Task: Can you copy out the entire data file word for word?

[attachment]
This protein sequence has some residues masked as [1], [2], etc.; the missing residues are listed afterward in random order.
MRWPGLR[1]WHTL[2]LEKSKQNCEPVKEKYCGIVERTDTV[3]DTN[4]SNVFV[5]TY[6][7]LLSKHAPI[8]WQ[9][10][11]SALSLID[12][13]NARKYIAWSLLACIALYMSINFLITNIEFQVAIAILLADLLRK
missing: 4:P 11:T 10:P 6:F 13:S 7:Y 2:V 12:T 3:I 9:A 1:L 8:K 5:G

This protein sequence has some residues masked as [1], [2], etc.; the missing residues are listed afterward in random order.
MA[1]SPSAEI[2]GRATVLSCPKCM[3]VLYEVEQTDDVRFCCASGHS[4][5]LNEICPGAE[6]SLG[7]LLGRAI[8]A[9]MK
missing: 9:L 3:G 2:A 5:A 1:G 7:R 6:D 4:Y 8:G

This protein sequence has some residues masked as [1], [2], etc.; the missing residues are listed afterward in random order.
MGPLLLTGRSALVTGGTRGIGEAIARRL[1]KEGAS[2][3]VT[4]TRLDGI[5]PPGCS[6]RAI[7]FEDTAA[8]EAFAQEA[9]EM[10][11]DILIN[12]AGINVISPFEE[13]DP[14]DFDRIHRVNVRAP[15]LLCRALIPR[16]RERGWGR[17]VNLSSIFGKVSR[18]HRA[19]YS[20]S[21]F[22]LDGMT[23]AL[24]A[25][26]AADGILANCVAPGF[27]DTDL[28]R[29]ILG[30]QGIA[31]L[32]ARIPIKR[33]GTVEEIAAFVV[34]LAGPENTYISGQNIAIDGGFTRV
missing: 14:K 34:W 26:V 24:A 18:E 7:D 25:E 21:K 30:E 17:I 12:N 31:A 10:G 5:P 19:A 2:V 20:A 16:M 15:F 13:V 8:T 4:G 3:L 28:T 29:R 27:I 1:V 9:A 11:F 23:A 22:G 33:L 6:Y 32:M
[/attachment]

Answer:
This protein sequence has some residues masked as [1], [2], etc.; the missing residues are listed afterward in random order.
MRWPGLR[1]WHTL[2]LEKSKQNCEPVKEKYCGIVERTDTV[3]DTN[4]SNVFV[5]TY[6][7]LLSKHAPI[8]WQ[9][10][11]SALSLID[12][13]NARKYIAWSLLACIALYMSINFLITNIEFQVAIAILLADLLRK
missing: 4:P 11:T 10:P 6:F 13:S 7:Y 2:V 12:T 3:I 9:A 1:L 8:K 5:G

This protein sequence has some residues masked as [1], [2], etc.; the missing residues are listed afterward in random order.
MA[1]SPSAEI[2]GRATVLSCPKCM[3]VLYEVEQTDDVRFCCASGHS[4][5]LNEICPGAE[6]SLG[7]LLGRAI[8]A[9]MK
missing: 9:L 3:G 2:A 5:A 1:G 7:R 6:D 4:Y 8:G

This protein sequence has some residues masked as [1], [2], etc.; the missing residues are listed afterward in random order.
MGPLLLTGRSALVTGGTRGIGEAIARRL[1]KEGAS[2][3]VT[4]TRLDGI[5]PPGCS[6]RAI[7]FEDTAA[8]EAFAQEA[9]EM[10][11]DILIN[12]AGINVISPFEE[13]DP[14]DFDRIHRVNVRAP[15]LLCRALIPR[16]RERGWGR[17]VNLSSIFGKVSR[18]HRA[19]YS[20]S[21]F[22]LDGMT[23]AL[24]A[25][26]AADGILANCVAPGF[27]DTDL[28]R[29]ILG[30]QGIA[31]L[32]ARIPIKR[33]GTVEEIAAFVV[34]LAGPENTYISGQNIAIDGGFTRV
missing: 14:K 34:W 26:V 24:A 18:E 7:D 25:E 21:K 30:E 17:I 12:N 31:A 10:G 5:P 19:A 2:V 20:A 16:M 15:F 13:V 8:T 4:G 3:L 28:T 29:R 27:I 1:V 9:A 11:F 23:A 22:G 33:L 6:Y 32:M